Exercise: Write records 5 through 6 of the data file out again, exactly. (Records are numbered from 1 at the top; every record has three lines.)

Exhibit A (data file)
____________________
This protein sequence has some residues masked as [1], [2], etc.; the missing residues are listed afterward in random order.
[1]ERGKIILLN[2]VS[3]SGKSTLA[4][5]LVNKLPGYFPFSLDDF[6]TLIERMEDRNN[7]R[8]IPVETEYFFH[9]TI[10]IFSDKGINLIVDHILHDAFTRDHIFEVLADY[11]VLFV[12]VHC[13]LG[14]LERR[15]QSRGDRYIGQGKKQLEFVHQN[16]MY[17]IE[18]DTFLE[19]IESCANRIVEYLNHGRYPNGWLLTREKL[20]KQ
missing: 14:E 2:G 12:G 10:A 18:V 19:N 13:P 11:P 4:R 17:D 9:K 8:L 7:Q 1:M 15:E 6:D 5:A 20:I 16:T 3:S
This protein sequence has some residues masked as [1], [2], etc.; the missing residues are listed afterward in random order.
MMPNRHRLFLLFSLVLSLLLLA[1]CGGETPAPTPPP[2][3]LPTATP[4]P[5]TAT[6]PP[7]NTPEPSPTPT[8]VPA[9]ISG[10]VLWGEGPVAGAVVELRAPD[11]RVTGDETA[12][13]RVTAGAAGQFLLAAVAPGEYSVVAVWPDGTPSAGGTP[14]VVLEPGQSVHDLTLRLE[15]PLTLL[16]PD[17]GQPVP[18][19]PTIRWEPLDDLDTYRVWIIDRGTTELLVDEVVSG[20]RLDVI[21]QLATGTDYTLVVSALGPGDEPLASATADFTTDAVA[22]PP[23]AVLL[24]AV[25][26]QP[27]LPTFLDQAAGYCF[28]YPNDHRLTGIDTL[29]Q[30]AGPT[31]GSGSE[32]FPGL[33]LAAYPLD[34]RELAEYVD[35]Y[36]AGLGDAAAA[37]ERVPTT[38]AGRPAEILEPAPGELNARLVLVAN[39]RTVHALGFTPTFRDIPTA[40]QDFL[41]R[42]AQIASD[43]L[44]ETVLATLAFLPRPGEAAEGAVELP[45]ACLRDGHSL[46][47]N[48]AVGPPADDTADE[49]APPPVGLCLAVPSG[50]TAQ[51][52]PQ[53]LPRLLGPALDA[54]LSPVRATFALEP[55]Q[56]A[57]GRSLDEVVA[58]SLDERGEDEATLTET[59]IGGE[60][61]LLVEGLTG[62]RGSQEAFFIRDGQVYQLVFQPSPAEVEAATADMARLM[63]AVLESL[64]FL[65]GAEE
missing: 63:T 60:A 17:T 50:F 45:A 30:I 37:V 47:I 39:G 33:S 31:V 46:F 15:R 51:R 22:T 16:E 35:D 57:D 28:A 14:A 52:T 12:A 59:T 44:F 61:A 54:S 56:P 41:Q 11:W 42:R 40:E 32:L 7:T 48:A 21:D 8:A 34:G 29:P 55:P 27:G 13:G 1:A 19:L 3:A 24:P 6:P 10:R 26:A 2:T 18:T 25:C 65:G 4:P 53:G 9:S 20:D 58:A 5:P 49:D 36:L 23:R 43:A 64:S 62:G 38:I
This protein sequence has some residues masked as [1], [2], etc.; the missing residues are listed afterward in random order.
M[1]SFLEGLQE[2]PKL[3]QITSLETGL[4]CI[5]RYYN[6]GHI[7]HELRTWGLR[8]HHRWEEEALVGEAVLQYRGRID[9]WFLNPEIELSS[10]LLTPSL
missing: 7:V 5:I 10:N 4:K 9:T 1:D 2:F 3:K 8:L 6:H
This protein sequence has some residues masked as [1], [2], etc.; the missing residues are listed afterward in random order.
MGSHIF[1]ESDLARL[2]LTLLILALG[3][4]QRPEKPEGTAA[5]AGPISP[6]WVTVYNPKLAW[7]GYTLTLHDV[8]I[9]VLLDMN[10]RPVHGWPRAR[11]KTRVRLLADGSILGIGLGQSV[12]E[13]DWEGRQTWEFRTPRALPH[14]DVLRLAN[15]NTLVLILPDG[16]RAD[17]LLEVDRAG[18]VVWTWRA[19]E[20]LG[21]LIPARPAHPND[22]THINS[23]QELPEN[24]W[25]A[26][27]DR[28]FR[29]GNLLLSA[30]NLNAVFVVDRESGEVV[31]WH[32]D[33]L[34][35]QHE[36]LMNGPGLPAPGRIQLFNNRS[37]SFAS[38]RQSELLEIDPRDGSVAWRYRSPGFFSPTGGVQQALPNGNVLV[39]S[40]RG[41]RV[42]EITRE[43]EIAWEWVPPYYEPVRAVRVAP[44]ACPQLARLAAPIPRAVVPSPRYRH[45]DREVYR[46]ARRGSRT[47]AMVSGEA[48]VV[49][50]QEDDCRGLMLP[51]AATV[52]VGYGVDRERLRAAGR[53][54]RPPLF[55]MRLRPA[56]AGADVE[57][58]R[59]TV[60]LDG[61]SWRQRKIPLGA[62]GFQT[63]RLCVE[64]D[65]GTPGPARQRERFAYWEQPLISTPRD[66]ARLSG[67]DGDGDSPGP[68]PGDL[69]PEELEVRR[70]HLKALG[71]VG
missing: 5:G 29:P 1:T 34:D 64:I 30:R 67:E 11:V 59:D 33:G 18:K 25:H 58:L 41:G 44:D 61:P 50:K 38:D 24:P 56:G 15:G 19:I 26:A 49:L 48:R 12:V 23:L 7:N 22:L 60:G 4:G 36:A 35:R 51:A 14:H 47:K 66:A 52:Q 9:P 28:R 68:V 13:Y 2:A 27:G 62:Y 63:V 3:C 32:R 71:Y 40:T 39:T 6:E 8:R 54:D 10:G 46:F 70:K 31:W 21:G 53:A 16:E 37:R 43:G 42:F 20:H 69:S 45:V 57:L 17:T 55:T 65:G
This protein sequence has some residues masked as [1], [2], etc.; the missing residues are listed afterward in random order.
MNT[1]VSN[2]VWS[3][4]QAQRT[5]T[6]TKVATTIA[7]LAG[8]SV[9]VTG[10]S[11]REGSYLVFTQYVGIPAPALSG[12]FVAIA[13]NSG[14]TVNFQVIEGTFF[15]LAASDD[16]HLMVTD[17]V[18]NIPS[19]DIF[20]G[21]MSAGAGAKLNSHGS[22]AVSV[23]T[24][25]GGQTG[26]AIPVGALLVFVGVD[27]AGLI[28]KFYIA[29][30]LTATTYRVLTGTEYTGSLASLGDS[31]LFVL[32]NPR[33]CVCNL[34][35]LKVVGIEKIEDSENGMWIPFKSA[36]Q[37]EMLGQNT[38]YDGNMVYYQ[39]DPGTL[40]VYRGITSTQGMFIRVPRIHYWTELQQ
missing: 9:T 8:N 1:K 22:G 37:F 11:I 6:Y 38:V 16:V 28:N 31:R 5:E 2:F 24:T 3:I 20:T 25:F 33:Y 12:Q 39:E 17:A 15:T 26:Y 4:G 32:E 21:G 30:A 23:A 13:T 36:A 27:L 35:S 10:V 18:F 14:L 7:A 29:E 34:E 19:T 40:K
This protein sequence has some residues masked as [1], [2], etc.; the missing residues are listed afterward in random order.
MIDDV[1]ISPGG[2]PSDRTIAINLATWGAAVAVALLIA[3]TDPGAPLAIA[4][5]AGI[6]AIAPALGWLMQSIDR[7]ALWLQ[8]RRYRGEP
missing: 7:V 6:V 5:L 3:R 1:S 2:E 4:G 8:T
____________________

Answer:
This protein sequence has some residues masked as [1], [2], etc.; the missing residues are listed afterward in random order.
MNT[1]VSN[2]VWS[3][4]QAQRT[5]T[6]TKVATTIA[7]LAG[8]SV[9]VTG[10]S[11]REGSYLVFTQYVGIPAPALSG[12]FVAIA[13]NSG[14]TVNFQVIEGTFF[15]LAASDD[16]HLMVTD[17]V[18]NIPS[19]DIF[20]G[21]MSAGAGAKLNSHGS[22]AVSV[23]T[24][25]GGQTG[26]AIPVGALLVFVGVD[27]AGLI[28]KFYIA[29][30]LTATTYRVLTGTEYTGSLASLGDS[31]LFVL[32]NPR[33]CVCNL[34][35]LKVVGIEKIEDSENGMWIPFKSA[36]Q[37]EMLGQNT[38]YDGNMVYYQ[39]DPGTL[40]VYRGITSTQGMFIRVPRIHYWTELQQ
missing: 9:T 8:N 1:K 22:G 37:F 11:I 6:Y 38:V 16:V 28:N 31:R 5:E 2:F 24:T 3:I 20:T 25:F 33:Y 12:Q 39:E 17:A 15:T 26:Y 4:G 32:E 21:G 30:A 23:A 13:T 36:A 27:L 35:S 10:V 18:F 14:L 7:A 29:E 34:E 19:T 40:K
This protein sequence has some residues masked as [1], [2], etc.; the missing residues are listed afterward in random order.
MIDDV[1]ISPGG[2]PSDRTIAINLATWGAAVAVALLIA[3]TDPGAPLAIA[4][5]AGI[6]AIAPALGWLMQSIDR[7]ALWLQ[8]RRYRGEP
missing: 7:V 6:V 5:L 3:R 1:S 2:E 4:G 8:T